A dental practice and related dental management company have become the first two entities to make their way on to the newly created “High Risk – Heightened Scrutiny” list from the Office of Inspector General for the United States Department of Health and Human Services (the “OIG”).
ImmediaDent of Indiana, LLC, a professional dental practice (“ImmediaDent”), and Samson Dental Partners, LLC, a dental management company which provides management and administrative services to ImmediaDent and other dental practices in Indiana, Kentucky and Ohio (“Samson”), jointly agreed on October 31, 2018 to an approximately $5.14 Million settlement with the Department of Justice and the OIG. The settlement stems from a qui tam suit brought by Dr. Jihaad Abdul-Majid, DDS, a dentist formerly employed by ImmediaDent. Dr. Abdul-Majid claimed that ImmediaDent and Samson perpetrated fraud against Indiana’s Medicaid program by way of upcoding certain tooth extraction procedures, in addition to improperly billing for tooth cleanings which were either not medically necessary or never performed. Interestingly, the settlement also involves claims that Medicaid fraud occurred in part due to Samson’s violation of Indiana’s prohibition on the corporate practice of dentistry. The theory proffered was that a pre-requisite to compliance with Indiana’s Medicaid program requirements was compliance with the law and regulations governing the practice of dentistry, including those requiring dentistry to only be practiced by licensed professionals. The government contended that Samson violated Indiana’s prohibition on the corporate practice of dentistry, and thus illegally engaged in the unlicensed practice of dentistry, by exerting undue influence over ImmediaDent’s dentists and other dental staff, including by way of rewarding production, disciplining those who did not meet production goals and directly interfering with clinical judgment.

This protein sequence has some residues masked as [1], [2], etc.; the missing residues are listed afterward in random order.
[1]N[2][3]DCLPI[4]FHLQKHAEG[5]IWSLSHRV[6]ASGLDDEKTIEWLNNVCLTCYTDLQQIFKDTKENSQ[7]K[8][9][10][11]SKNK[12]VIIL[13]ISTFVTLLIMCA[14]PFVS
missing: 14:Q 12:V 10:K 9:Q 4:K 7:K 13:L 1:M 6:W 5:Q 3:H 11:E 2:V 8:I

The High Risk – Heightened Scrutiny list is a part of a new, five tier Fraud Risk Indicator system promulgated by the OIG to assess future risk posed by individuals and entities that have been alleged to have engaged in healthcare fraud. The tiers range from “Low Risk – Self Disclosure” to “Highest Risk – Exclusion”. The second “riskiest” tier is “High Risk – Heightened Scrutiny”. As part of this tier, the Federal government has begun listing entities that it believes “pose a significant risk to Federal healthcare programs and beneficiaries” and further need additional oversight, but have refused the government’s request to enter into a Corporate Integrity Agreement (“CIA”).
Though not required by statute or regulation, CIAs are typically utilized by the government as part of settlement negotiations with providers and other entities alleged to have perpetrated healthcare fraud. CIAs are structured to monitor an entity’s compliance with Federal healthcare program requirements in order to show the OIG that it should waive its authority to exclude the entity from participation in Federal healthcare programs. CIAs involve significant expense, requiring the ongoing engagement of specialized external auditors, or independent review organizations, and substantial investments in compliance systems and processes. Thus, certain entities have fought the Federal government’s attempts to impose a CIA. As a result, some have viewed the Heightened Scrutiny list as the government’s attempt to publicly shame entities who have refused to enter into a CIA.
The Heightened Scrutiny list has only formally been in place since October 1, 2018, and thus it remains to be seen if the government will actively add other entities to this list, and further whether the list will serve as a deterrent to entities considering pushing back on the government’s attempts to impose a CIA.
 See United States ex rel. Jihaad Abdul-Majid, et al. v. ImmediaDent Specialty, P.C., et al., Civil Action No. 3:13-cv-222-CRS.